Monday, July 20, 2009

Beckwith contra Dawkins

Can Dawkins criticize someone for failing to reach their intellectual potential?


Gordon Knight said...

I don't really see the force of this critique, except as an instance of a broader critique of a variety of meta-ethical views (subjectvism, cultural relativism, prescriptivism, etc). For if any of these views are correct, the moral judgements (or pseudo-judgements)of the sort discussedare perfectly compatible with a universe that is not designed.
Then again Aristotle held that there was no designer, and yet saw intrinsic purposes everywhere. That would be another route. Kantian or platonic ethics would be yet another. ethics would be yet another. I get the impression dawkins has not seriously studied moral philosophy, so an ad hominum against him may be pretty easy, but not on the basis of his belief that there is no designer.

Anonymous said...

"But the issuing of that judgment on Wise by Dawkins makes sense only in light of Wise's particular talents and the sort of being Wise is by nature, a being who Dawkins seems to believe possesses certain intrinsic capacities and purposes, the premature disruption of which would be an injustice."

Silliness. You can't criticize someone for failing to live up to a standard unless you're an Aristotelian (and, as GK points out, not even Aristotle lives up to that).

Anonymous said...

The force of the critique is that Dawkins is inconsistent in his views and vocabulary, talking about oughts and purposes when his other and obvious viewpoints demand that neither really exist in any meaningful way.

On the other hand, who cares? Outside of his largely internet-based fan club, Dawkins has become irrelevant. Oh wow, someone found a point on which Dawkins said something inane and he made himself into an easy target? In other news, Ann Coulter said something outrageous, and Richard Simmons came across as rather fruity.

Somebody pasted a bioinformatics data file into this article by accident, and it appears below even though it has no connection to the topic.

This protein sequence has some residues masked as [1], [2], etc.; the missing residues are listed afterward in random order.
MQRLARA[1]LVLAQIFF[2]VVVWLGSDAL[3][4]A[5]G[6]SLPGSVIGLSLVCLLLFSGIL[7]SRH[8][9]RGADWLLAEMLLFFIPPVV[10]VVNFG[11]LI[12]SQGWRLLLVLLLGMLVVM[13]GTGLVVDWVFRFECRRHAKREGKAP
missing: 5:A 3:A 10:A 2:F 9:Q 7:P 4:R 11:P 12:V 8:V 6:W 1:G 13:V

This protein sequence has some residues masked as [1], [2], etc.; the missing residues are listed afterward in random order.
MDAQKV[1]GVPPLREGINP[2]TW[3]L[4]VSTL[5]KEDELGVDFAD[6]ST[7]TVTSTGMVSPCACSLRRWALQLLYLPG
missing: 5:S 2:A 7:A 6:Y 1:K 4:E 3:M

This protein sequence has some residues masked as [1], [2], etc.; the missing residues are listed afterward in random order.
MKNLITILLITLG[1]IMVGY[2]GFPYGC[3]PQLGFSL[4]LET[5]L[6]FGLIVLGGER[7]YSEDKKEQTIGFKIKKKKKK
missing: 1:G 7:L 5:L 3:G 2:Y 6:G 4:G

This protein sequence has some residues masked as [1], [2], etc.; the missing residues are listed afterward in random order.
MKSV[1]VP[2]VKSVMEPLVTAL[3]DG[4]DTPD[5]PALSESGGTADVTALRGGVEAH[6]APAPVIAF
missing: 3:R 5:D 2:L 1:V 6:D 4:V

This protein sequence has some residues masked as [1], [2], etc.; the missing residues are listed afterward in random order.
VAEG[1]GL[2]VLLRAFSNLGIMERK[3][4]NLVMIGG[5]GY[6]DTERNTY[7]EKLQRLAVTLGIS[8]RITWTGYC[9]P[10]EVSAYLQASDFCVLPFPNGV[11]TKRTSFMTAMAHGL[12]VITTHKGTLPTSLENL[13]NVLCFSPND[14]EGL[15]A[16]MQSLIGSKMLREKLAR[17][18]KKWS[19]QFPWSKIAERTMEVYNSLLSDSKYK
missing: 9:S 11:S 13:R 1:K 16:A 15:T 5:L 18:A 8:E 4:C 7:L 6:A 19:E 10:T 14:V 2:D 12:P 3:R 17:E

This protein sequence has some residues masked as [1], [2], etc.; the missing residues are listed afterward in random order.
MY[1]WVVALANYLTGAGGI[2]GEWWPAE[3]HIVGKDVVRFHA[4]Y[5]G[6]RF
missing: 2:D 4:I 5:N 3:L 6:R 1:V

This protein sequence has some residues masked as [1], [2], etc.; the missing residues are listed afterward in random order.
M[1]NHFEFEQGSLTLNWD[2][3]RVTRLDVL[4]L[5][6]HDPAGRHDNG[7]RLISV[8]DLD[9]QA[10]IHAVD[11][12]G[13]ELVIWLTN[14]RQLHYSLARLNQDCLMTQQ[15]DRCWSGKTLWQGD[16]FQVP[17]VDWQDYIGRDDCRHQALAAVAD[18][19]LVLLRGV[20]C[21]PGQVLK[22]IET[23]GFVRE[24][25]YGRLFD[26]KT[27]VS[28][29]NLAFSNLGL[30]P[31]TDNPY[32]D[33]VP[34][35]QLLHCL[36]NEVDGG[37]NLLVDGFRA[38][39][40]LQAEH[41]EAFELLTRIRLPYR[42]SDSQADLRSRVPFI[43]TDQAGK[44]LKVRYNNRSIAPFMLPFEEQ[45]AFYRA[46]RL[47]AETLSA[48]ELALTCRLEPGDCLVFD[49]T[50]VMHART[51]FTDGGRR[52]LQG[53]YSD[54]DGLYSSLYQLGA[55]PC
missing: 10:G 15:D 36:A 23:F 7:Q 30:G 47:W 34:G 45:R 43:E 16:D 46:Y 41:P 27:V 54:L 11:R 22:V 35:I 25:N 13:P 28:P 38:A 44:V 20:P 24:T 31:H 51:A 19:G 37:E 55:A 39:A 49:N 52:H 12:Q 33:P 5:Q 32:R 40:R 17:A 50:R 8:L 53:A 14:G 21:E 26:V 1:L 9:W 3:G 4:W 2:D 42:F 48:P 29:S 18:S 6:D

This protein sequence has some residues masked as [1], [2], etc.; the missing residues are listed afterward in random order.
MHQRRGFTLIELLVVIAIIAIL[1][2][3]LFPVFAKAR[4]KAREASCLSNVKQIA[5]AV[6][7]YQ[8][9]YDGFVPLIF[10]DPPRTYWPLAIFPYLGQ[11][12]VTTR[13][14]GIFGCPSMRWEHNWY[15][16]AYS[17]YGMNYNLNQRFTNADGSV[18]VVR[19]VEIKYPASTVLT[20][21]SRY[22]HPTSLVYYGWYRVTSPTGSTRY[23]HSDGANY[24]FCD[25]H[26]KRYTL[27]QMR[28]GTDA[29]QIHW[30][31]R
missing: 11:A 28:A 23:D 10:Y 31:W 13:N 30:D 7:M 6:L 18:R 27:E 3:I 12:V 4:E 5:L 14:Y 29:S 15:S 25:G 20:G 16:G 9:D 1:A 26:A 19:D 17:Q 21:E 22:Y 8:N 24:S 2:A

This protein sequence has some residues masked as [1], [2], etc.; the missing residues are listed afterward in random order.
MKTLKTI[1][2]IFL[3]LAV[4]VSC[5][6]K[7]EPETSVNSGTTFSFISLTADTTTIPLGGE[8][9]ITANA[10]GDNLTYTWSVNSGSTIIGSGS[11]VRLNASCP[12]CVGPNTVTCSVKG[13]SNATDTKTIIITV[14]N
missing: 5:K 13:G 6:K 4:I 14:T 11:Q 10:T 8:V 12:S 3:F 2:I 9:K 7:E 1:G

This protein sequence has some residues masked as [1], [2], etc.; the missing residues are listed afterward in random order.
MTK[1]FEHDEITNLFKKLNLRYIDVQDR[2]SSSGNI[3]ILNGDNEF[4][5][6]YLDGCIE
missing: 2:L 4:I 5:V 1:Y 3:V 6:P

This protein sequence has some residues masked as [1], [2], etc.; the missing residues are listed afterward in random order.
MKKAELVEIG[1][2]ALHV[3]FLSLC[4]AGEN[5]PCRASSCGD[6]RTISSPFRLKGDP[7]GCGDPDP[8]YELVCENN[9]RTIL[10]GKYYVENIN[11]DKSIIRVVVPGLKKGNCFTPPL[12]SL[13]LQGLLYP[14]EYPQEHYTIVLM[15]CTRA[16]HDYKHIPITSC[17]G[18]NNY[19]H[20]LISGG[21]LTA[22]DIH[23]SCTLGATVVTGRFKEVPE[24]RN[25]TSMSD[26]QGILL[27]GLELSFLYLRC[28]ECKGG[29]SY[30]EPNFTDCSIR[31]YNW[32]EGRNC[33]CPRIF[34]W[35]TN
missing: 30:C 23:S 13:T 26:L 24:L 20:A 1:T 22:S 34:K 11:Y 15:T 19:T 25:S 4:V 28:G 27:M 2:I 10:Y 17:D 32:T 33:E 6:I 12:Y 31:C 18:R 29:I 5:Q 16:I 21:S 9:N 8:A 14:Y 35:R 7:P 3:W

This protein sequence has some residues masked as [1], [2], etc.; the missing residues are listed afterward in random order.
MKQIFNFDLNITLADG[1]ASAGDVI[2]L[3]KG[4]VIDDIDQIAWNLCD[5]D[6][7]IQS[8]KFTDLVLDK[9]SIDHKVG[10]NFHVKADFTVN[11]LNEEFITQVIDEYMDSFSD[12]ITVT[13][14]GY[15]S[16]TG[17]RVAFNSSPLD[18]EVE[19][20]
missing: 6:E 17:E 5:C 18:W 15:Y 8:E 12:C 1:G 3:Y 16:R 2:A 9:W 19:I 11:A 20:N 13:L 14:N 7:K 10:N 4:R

kbrowne said...

I can't see that Beckwith has a case here at all. Like Gordon Knight, I think that a judgement that it is wrong not to use your abilities can be combined with a belief that there is no design or ultimate purpose in the world, unless the lack of design makes all judgements inadmissible.

But, in any case, that is unimportant. I see no suggestion that Dawkins is criticising Wise for failing to realise his potential. He pities him and despises him for throwing away everything he most wanted in life. Wise's ambition was to be a professor of geology. For the sake of his religion he 'tossed into the fire' all his 'dreams and hopes in science.'

I can't speak for Dawkins but I can see no sense in the idea that a person has a duty to himself. I see Wise's story as very sad not because he had unfulfilled abilities but because he gave up what he most wanted in life, and what he could have had, for a mistaken religious belief. It would be just as sad if Wise had given up an ambition to grow potatoes or climb mountains for the sake of religion.

Anonymous said...

And what if he "gave up what he had" simply because he felt happier doing so overall? Apparently what he "wanted most in life" wasn't to become a professor of geology after all.

The lack of design, objective purpose, morality, etc does not mean judgments don't exist. It just means they're all subjective... So they simply do not matter in any sense but a personal one. Dawkins is free to feel outraged at what went on, but that's all he has: Personal outrage. No actual injustice took place. There is no objective wrong that should have been righted.

Anonymous said...

Dr. Reppert:

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